The “Standing Committee” of Democratic Kampuchea was directly responsible for sending prisoners to the notorious S-21 prison, where more than 12,000 people were systemically executed, Kaing Guek Eav, alias Duch, testified yesterday at the Khmer Rouge tribunal.
The three defendants in Case 002 – Khieu Samphan, Ieng Sary and Nuon Chea – were all allegedly key players in the senior-level committee.
“The standing committee made the decision referring to the number of people to be arrested,” Duch said yesterday during examination by the prosecution.
“I want to emphasize that S-21 was entitled only to send documents [confessions] to the Standing Committee. As for what was to be done with the documents, that was the competence of the Standing Committee,” the former S-21 prison chief said.
According to the indictment against the three surviving senior leaders, the Standing Committee included Nuon Chea, who it says was “second in the … hierarchy”, and fellow “full-rights” member Ieng Sary.
Although Khieu Samphan was not a “formal member” of the committee, the indictment says, “there is evidence of Khieu Samphan contributing to or assisting in the work of the Standing Committee”.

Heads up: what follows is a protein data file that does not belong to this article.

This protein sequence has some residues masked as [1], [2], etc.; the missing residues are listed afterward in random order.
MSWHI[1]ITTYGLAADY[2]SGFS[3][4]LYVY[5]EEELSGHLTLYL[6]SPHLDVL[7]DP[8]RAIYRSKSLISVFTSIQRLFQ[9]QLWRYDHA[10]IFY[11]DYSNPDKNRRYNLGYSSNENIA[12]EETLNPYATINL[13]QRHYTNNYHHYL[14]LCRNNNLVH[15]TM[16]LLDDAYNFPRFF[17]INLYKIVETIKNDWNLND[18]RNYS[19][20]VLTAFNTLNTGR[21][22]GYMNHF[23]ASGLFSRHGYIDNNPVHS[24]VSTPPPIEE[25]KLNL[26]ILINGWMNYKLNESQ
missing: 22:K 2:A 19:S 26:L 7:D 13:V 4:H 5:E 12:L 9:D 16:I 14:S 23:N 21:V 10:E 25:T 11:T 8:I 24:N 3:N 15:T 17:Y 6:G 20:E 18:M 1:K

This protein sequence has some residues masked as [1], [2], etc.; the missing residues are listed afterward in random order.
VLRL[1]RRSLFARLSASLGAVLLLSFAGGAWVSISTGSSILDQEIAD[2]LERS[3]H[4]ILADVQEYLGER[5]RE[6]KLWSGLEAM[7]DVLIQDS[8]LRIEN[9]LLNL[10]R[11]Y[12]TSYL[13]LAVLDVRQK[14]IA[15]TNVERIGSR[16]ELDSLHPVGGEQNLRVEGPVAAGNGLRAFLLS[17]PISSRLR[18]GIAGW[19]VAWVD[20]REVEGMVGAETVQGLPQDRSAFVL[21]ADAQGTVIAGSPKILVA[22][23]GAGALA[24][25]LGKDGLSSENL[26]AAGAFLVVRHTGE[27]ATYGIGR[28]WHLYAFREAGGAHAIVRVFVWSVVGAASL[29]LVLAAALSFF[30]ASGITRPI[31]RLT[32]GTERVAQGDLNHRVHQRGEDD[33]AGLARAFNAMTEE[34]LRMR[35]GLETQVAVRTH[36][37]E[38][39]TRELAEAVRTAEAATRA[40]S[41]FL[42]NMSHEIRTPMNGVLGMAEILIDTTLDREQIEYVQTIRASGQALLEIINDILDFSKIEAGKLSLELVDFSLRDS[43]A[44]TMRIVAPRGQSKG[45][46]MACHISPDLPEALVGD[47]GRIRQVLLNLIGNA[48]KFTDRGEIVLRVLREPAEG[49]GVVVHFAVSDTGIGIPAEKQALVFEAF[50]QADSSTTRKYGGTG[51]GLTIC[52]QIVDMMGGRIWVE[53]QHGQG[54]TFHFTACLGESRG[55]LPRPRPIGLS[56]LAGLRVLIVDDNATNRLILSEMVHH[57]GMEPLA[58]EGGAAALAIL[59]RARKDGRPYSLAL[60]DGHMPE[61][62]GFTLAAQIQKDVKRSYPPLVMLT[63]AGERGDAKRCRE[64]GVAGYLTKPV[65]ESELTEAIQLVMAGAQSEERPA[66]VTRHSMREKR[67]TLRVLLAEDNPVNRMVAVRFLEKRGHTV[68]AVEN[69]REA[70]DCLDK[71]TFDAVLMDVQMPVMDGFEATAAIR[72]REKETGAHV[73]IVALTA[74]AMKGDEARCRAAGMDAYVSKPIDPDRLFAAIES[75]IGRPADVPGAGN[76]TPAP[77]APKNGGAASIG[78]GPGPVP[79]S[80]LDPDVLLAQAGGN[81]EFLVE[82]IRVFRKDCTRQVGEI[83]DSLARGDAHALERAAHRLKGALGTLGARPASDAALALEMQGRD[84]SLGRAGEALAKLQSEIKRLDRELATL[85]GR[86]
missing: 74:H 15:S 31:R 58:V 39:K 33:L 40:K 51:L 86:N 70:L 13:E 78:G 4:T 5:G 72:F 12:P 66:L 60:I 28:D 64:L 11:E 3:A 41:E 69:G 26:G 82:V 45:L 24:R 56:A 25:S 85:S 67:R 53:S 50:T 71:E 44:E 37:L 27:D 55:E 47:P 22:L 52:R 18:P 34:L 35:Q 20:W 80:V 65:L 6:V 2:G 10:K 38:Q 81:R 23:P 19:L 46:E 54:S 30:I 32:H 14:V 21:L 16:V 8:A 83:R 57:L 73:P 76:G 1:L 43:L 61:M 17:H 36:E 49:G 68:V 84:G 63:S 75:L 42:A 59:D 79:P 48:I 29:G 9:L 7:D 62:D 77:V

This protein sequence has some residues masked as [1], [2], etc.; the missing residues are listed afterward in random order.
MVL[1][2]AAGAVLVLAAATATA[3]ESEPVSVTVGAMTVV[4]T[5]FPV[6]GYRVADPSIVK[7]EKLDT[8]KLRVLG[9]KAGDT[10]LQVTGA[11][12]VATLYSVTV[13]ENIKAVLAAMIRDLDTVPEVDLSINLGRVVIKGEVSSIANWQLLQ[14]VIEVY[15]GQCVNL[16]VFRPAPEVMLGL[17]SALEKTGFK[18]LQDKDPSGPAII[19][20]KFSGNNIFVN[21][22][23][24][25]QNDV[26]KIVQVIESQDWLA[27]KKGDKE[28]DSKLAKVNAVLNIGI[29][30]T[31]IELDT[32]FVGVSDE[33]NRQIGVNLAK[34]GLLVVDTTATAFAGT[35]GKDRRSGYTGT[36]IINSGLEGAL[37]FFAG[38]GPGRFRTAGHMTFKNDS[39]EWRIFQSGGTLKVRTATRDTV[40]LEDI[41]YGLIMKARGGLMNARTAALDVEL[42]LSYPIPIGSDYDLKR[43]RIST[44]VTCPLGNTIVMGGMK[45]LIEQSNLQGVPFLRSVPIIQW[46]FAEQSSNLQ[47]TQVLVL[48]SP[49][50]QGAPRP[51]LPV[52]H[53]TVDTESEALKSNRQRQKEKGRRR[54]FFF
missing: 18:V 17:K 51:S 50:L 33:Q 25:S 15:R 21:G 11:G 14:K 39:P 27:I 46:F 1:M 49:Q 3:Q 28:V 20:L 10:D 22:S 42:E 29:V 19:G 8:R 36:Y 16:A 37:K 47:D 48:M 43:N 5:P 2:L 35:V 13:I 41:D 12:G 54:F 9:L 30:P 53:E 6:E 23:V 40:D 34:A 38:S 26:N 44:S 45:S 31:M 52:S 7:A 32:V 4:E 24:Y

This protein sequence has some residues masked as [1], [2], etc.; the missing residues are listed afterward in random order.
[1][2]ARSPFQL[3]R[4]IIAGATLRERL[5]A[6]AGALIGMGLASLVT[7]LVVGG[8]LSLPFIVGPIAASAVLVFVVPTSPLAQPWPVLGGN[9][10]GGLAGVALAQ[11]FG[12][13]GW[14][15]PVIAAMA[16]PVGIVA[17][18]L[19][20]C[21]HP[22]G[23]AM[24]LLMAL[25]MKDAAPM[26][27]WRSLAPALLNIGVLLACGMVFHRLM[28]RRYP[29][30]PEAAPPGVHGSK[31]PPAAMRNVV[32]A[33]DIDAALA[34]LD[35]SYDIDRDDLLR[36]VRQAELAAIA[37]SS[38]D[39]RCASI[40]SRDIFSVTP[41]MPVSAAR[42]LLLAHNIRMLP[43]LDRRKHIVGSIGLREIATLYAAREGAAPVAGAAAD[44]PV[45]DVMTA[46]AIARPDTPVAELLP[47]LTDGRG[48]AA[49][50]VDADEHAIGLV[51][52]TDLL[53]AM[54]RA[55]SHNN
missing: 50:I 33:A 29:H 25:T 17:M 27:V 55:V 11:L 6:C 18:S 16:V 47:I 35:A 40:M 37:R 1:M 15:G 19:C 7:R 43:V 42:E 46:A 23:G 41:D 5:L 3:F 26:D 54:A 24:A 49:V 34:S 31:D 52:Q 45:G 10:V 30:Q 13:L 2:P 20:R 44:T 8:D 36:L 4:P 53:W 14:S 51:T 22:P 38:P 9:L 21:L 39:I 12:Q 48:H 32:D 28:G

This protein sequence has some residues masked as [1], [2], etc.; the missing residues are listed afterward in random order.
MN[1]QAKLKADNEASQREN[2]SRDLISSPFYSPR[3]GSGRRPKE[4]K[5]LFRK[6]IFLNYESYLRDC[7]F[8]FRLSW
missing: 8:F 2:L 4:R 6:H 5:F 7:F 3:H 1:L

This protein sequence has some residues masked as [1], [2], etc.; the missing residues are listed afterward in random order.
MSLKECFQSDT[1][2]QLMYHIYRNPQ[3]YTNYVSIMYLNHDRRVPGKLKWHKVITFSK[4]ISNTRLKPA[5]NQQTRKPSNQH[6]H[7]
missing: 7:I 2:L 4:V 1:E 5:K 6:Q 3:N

In several instances, Duch zealously implicated his superior, Brother No 2 Nuon Chea – at one point referring to him as “the decision-maker”.
Explaining an annotation by Nuon Chea that appeared on an S-21 confession, Duch said Brother No 2 “made the decision” about “how many people were to be arrested” and sent to S-21.
He also said that Nuon Chea “reprimanded” him for not interrogating prisoners.
Despite the fervour with which Duch implicated Brother No 2, the former prison chief was often reluctant to implicate co-defendant Ieng Sary directly during his testimony yesterday, despite much prodding by the prosecution.
In several exchanges between the prosecution and the former S-21 leader, the team tried to parse from Duch what exactly he meant when he said that S-21 confessions were sent to the heads of specific ministries, with an eye toward showing that Ieng Sary, as the head of the Ministry of Foreign Affairs, was responsible for executions.
However, Duch seemed to contradict himself, at times saying that the heads of departments simply “ensured” that the Standing Committee’s orders were implemented, and at other times saying they had to agree on the arrest of prisoners.
The prosecution team will get one more hour to examine Duch on Monday.
To contact the reporter on this story: Kristin Lynch at firstname.lastname@example.org